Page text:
I have been craving fish for weeks now. My mind has been preoccupied with thoughts of thick tuna, seared quickly and then served with sesame. I’ve been thinking cold poached salmon with capers and crisp butter lettuce. And I could never forget halibut, particularly the stark white creaminess of a baked halibut steak. I succumbed on the walk home from work tonight, there’s no ignoring a craving when one nestles into my brain. I bought a walloping halibut steak that could have realistically fed two people if I hadn’t been caught up in the fervour of halibut madness. Because halibut has such a delicate flavour the fish only needs to marinate for 30 minutes, and to be honest 15 minutes would get the job done in a pinch. This fresh corn salsa is a great way to use up leftover roasted corn; in fact you could easily roast a few extra ears the next time you make it for dinner and eliminate the first step in making the salsa. The fruits and vegetables seem to integrate best when cut very finely, I suggest a good podcast or phone conversation with a friend while doing this part (and chopping in total silence isn’t a half bad way to go about it, either). I served this massive halibut steak with a chopped green salad and briny Kalamata olives drizzled in a passionfruit dressing.
orange and herb marinated halibut with fresh corn salsa:
for the halibut:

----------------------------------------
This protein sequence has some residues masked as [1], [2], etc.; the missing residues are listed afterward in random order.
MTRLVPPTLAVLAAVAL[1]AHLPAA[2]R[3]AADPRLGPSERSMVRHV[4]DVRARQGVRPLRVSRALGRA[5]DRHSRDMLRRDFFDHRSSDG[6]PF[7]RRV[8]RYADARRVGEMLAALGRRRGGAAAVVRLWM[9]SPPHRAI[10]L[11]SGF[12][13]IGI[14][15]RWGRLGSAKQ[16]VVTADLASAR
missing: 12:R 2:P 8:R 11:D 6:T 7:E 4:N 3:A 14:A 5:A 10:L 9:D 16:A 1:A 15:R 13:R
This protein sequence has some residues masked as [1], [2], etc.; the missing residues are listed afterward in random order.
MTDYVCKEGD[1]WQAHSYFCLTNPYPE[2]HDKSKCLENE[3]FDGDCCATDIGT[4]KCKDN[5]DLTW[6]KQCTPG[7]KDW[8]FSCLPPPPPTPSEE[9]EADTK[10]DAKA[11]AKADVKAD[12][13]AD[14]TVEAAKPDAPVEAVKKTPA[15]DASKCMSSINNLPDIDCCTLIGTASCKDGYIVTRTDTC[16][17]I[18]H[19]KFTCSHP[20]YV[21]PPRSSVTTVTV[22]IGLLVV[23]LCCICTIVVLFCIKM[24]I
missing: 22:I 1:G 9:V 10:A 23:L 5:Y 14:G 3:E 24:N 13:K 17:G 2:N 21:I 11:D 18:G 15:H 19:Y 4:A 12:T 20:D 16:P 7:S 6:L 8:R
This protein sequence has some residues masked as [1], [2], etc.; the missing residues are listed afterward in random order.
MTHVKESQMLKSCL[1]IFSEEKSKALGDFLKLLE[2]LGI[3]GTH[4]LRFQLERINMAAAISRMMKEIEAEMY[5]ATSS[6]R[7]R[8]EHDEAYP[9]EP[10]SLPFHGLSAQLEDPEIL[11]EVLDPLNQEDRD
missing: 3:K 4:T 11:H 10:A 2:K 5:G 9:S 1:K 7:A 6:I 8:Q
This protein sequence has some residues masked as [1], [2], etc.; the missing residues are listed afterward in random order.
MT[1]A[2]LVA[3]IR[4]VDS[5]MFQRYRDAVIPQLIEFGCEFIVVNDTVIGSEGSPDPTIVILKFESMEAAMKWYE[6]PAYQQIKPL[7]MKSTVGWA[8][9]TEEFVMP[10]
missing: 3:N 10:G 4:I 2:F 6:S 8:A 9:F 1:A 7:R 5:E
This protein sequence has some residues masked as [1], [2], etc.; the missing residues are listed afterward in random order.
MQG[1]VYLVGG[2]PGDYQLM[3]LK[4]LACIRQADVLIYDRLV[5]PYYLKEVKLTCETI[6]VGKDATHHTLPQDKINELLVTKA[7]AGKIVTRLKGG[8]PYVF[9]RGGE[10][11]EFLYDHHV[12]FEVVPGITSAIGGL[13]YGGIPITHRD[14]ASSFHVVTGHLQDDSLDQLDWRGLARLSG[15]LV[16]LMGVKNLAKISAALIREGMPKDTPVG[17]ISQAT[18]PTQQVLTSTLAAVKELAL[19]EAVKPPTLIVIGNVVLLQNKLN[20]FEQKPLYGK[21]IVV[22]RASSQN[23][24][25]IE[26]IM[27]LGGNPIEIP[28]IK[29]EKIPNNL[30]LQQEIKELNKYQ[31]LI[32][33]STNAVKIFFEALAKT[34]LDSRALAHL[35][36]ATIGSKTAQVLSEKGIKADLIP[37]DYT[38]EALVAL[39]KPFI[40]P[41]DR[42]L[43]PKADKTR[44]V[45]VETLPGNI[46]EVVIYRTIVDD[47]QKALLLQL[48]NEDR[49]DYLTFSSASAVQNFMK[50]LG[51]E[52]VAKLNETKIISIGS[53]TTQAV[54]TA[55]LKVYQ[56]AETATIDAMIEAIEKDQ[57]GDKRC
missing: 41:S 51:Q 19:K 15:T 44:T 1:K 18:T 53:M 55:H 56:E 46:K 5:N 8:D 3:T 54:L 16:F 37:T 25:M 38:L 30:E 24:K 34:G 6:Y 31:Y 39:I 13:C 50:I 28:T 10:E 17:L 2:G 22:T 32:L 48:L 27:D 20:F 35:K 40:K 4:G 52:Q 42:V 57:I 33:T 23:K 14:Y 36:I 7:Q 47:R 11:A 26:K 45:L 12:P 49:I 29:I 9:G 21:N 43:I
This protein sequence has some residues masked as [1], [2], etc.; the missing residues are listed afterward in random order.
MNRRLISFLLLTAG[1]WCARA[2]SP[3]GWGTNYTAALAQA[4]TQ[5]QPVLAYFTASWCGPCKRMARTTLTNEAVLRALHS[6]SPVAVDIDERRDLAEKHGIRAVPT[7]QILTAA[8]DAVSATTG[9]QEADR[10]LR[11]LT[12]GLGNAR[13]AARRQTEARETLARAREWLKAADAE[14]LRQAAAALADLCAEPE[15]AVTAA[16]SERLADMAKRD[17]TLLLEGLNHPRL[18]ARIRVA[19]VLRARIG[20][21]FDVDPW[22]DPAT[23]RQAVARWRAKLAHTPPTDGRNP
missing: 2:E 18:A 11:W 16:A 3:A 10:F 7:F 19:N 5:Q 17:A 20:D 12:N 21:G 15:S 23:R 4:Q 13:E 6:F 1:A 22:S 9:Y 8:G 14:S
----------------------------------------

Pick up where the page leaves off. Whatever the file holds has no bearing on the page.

1-2 halibut steaks, depending on how many people are eating
1/4 cup olive oil
Juice and zest from 1 orange
Kosher salt and freshly cracked pepper to taste
Pinch of dried chilies
1. Preheat the oven to 400 degrees. Combine the olive oil, orange juice and zest, parsley, salt, pepper, and chilies in a shallow baking dish big enough to house the halibut without crowding. Marinate the halibut, turning once, for 30 minutes.
2. Bake the halibut steaks for 12-16 minutes depending on thickness, it should flake easily with a fork when it’s ready. Serve topped with a generous amount of fresh corn salsa.
for the fresh corn salsa:
2 ears of corn, roasted at 350 degrees for 35 minutes in their husks and cooled before peeling
1/4 red onion, finely diced
1 ripe nectarine or peach, finely diced
2 small cucumbers, finely diced
1 cup of grape tomatoes, finely diced
1 sweet pepper, finely diced
1 jalapeno pepper, finely diced
1 yellow banana pepper, finely diced
1 Tbsp. fruity olive oil
2 Tbsp. lime juice
1 tsp. cumin
Small handful of cilantro or Italian parsley, minced
Kosher salt to taste
Combine all ingredients and allow to sit for 15 minutes at room temperature before serving.
I have the strangest affinity to this album considering both of my parents listened to it with heavy frequency in the aftermath of their divorce. It serves as a landmark for that period of my young life, serving to gather my time scattered memories and ground them with something certain. I listen to this album and I remember Saturday afternoons with my mom and sister. We would go to the children’s library and I would come home with a pile of John Bellairs books and Tintin comics. My sister and I would spend the afternoon reading in the backyard hammock, the sounds of “You and Me” drifting out of our kitchen window. Maybe that’s where the fondness comes from, its relation to the kitchen. Certainly now, as an adult, I feel great comfort listening to this song and all of the others on the record; it brings a sense of warmth and kindness to a period that was fraught with anger, hurt, and sadness.
Neil Young – You and Me